Whether you are starting a new construction business or looking to grow your existing business, a strong business plan sets you up for success.  Ultimately, its purpose is to give your company direction by outlining your goals and the processes by which you will achieve them.

What Makes a Successful General Contractor

There is not one linear path to greatness, but, among those that do well, there are some common qualities. A contracting business does not flourish simply because the owner got lucky, though that does play a small role. It takes time, effort, strong leaders, and an exceptional team. While it is rare that any one contractor possesses all the following traits, good contractors typically have at least a handful.


Traits of a Successful GC

  • Resilience: As entrepreneurs, contractors need to find stability amid the never ending cycle of ups and downs. When things don’t go according to plan, a good contractor is able to get things back on track without losing their composure.
  • Humility: The smartest people know what they don’t know. Successful contractors are self aware, and confident yet humble. They know their own limitations and realize that others might be better suited for a certain task.
  • Integrity: Any truly successful person, contractor or otherwise, has an uncompromising sense of integrity. They do what’s right, even if it’s not easy, all the time. They produce work they are proud of, and they don’t cut corners.
  • Vision: Every step of the construction process requires vision. Contractors must be able to imagine how a space might transform and execute on that. If things start to go South, they must also keep the end goal in mind.
  • Effective Communication: Dealing with clients, sub contractors, your team, and perhaps even insurance companies, takes a great deal of interpersonal communication skill. Excellent contractors are excellent leaders. They know how to delegate tasks in a way that gets the job done and keeps team members happy.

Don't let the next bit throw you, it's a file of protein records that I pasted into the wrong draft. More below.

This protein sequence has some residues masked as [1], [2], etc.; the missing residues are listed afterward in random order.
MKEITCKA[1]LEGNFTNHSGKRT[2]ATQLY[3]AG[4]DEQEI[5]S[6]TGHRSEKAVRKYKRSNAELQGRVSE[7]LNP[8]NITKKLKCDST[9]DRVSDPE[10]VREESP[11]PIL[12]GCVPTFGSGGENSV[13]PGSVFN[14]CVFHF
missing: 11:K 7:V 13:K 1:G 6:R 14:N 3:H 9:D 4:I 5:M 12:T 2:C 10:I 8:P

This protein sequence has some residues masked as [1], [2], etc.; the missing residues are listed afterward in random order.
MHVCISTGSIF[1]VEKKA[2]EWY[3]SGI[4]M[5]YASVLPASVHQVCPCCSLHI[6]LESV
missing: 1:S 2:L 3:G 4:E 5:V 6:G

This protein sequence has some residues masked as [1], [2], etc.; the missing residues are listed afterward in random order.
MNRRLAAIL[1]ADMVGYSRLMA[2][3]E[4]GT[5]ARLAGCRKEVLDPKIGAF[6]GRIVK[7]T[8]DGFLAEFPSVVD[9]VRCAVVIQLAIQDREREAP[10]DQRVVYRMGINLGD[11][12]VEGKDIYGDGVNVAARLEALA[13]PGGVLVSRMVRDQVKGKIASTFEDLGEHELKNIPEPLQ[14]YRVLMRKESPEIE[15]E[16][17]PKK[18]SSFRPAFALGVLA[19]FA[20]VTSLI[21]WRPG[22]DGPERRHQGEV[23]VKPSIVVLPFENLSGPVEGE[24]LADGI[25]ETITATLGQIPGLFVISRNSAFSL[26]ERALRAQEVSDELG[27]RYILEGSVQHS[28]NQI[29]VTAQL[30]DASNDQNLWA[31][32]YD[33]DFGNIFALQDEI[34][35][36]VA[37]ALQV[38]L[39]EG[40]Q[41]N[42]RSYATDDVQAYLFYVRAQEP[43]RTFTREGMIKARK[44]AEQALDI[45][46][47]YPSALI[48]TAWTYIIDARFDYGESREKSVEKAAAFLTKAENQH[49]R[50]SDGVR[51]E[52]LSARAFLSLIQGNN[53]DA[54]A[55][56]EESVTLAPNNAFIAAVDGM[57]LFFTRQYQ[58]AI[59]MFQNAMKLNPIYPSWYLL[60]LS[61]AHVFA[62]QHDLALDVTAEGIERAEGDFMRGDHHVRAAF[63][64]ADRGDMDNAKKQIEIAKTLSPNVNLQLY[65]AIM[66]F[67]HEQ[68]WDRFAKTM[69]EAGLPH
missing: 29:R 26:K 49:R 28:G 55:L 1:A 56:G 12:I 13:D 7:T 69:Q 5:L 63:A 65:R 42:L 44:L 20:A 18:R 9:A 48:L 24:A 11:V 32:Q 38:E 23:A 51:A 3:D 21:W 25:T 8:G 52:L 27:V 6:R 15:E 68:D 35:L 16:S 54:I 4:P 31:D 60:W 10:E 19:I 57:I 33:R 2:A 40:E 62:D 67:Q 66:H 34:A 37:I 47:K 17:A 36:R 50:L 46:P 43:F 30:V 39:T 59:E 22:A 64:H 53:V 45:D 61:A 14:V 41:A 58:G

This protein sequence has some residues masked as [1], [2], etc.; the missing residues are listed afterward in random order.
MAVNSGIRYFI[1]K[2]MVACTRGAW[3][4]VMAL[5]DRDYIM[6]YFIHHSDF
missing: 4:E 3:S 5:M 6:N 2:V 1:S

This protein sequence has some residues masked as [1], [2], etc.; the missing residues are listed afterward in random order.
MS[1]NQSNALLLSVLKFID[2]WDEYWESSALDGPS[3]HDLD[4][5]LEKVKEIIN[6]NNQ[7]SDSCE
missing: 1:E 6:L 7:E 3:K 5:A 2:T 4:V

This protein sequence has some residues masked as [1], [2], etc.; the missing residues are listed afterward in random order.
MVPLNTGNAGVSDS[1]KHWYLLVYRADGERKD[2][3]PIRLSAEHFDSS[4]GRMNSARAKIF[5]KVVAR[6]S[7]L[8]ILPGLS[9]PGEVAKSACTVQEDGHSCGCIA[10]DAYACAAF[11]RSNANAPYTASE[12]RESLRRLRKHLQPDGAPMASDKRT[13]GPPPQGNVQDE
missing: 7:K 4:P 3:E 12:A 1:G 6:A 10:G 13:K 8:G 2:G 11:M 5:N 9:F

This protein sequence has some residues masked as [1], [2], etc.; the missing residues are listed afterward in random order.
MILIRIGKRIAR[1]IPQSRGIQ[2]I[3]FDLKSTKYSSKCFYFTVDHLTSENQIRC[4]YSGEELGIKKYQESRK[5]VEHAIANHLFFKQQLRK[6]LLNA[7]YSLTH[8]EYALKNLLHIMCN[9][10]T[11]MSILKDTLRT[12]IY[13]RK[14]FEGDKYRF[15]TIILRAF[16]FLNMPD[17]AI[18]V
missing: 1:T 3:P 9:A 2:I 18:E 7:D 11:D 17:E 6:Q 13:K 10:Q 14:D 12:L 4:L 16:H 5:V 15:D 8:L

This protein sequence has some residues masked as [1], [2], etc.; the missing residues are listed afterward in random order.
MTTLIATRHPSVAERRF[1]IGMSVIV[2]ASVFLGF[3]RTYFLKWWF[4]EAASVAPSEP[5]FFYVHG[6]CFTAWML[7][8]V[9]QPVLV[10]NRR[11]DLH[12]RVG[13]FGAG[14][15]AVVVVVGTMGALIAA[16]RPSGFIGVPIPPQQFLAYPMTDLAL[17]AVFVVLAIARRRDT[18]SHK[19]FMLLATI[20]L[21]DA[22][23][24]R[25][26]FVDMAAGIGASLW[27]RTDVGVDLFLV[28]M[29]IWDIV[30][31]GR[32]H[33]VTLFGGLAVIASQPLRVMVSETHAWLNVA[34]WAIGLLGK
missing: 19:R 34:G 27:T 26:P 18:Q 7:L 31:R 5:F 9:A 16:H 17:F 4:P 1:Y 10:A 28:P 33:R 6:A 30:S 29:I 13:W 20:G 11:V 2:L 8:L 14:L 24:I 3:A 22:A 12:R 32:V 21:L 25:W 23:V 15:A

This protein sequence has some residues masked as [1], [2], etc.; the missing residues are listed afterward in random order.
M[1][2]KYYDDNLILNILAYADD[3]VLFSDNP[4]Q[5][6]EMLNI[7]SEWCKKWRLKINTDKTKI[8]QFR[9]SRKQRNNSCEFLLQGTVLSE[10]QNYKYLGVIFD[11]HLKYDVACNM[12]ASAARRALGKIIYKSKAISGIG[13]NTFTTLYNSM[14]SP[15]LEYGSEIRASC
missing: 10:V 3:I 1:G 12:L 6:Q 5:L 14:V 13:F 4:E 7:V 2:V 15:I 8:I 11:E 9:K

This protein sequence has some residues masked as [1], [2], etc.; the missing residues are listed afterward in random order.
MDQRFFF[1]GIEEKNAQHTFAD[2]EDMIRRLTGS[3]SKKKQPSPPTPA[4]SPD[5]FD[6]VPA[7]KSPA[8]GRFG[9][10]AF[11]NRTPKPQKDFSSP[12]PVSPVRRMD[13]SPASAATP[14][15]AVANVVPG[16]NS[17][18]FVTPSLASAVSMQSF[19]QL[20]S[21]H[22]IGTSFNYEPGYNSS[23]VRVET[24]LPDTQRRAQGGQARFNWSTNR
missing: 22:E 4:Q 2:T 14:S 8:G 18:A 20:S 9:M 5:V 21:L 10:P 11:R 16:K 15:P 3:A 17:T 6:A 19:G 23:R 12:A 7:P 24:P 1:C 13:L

• Discipline: Contractors wear several hats: accountant, salesperson, project manager, marketing, etc. They are able to carve out time for each of these roles, and they do the jobs well. Furthermore, they don’t fall victim to instant gratification when it comes to budgeting. They invest in their company in a way that prioritizes long term growth rather than momentary personal profit.
  • Dissatisfaction: If size is how you measure success, the most successful contractors are perpetually unsatisfied. They are always striving for more, which causes their business to constantly grow and evolve. On a personal level, accomplished people are always trying to better themselves as well. They read, they prioritize balance, they do whatever is needed to become the best version of themselves.
  • Open-Mindedness: The business world and construction industry are always changing. Good contractors remain on top of the new industry trends and technology and embrace them with open arms and a hint of skepticism. They don’t shy away from the unknown, but they also don’t let shiny new objects distract them.
  • Focus: Successful general contractors know where they want to take their company and they have a clear path to that goal. They don’t veer off course, instead remaining focused, doing what is needed in order to reach the finish line.

PCA - Preferred Contractors Association
1811 Aston Ave., Ste. 200
Carlsbad, CA 92008